Finals, Snooker News

Robertson Feels Pain in Victory over Perry

An emotional Neil Robertson has won the opening ranking event of the new campaign with a thrilling 10-9 victory over close friend Joe Perry.

Neil Robertson - photo courtesy of Monique Limbos.
Neil Robertson – photo courtesy of Monique Limbos.

Following a grueling ding-dong battle between the two practice partners, defending champion Robertson finally overcame the gutsy challenge from his willing opponent to prevail with a typically accurate break in the final frame.

There were to be no elaborate celebrations akin to his ton of tons feat at the Crucible in May, though, as he embraced Perry at the game’s conclusion before appearing to be nearing tears as he sat down in his chair.

Shaking his ahead and almost seeming angry at himself for actually winning, Robertson’s emotions were clearly not for any great amount of joy in that particular moment as it dawned on him how he had just denied Perry’s best chance of a 22-year career to capture a maiden ranking title.

That Robertson was able to produce the 78 break in the 19th frame under those circumstances is testament to his character as a true professional.

The 32 year-old’s ability to then separate that and the evidently close friendship he shares with Englishman Perry similarly reflects his level of sportsmanship.

The encounter had all the twists and turns that merited a ranking event final that went the distance.

After a scrappy opening exchange Perry established a narrow one-frame cushion going into the evening session.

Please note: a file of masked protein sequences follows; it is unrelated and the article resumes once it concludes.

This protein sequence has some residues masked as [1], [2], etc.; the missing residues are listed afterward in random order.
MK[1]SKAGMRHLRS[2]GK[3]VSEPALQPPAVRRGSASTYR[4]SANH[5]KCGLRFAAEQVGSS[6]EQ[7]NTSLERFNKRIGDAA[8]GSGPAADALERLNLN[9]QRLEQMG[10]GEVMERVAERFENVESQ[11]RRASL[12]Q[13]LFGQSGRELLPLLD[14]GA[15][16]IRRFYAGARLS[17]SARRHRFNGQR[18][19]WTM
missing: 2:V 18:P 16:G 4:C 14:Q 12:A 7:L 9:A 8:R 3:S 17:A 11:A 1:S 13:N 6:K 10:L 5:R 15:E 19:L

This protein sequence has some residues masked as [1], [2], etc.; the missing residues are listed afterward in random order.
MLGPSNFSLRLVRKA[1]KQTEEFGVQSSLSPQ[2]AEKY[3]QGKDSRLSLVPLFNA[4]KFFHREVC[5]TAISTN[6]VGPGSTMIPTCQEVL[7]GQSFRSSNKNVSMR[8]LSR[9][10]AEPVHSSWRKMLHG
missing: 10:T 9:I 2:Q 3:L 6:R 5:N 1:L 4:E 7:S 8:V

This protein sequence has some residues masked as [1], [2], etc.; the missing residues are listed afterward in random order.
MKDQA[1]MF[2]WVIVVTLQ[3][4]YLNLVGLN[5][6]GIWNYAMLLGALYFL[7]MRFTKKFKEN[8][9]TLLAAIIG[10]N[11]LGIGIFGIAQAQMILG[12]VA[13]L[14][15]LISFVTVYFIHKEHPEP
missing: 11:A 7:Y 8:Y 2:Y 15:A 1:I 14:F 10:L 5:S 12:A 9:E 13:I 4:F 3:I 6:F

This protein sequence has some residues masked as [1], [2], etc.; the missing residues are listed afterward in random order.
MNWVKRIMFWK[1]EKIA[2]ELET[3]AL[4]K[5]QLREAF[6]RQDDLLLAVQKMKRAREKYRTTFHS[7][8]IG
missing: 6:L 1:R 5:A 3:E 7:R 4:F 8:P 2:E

The ‘Gentleman’ was able to maintain this as he neared closer to victory at 6-5 only for Robertson to seemingly grab a stranglehold of the match with three frames on the bounce to lead for the first time at 8-6.

Yet, Perry was unfazed and having regained his composure was able to get back on level terms with a dramatic black ball climax in the 16th frame, before taking the lead at 9-8 with a superb break of 93 in the next.

While being one frame away from glory was all new territory for the Cambridgeshire cueist, Robertson dug deep in a fashion that proved why he was himself contesting a 15th ranking event final and bidding for a 10th trophy.

The Australian forced the ultimate showdown with a cool 87 and, after Perry missed early on in the decider, Robertson equaled Jimmy White on the all-time winners list with another memorable triumph.

It’s a great start to what promises to be another exhilarating and fascinating campaign as Robertson heads home to try to win the one tournament that has so far eluded his grasp Down Under in Oz.

The only pity for the success in Wuxi is that it wasn’t seen by more people in the arena itself as crowd levels were at an all-time low.

This should not detract from the fact that people would have been watching in their droves at home but, aesthetically at least, it would be better for all involved if the organisers could find a way to fill the empty seats.

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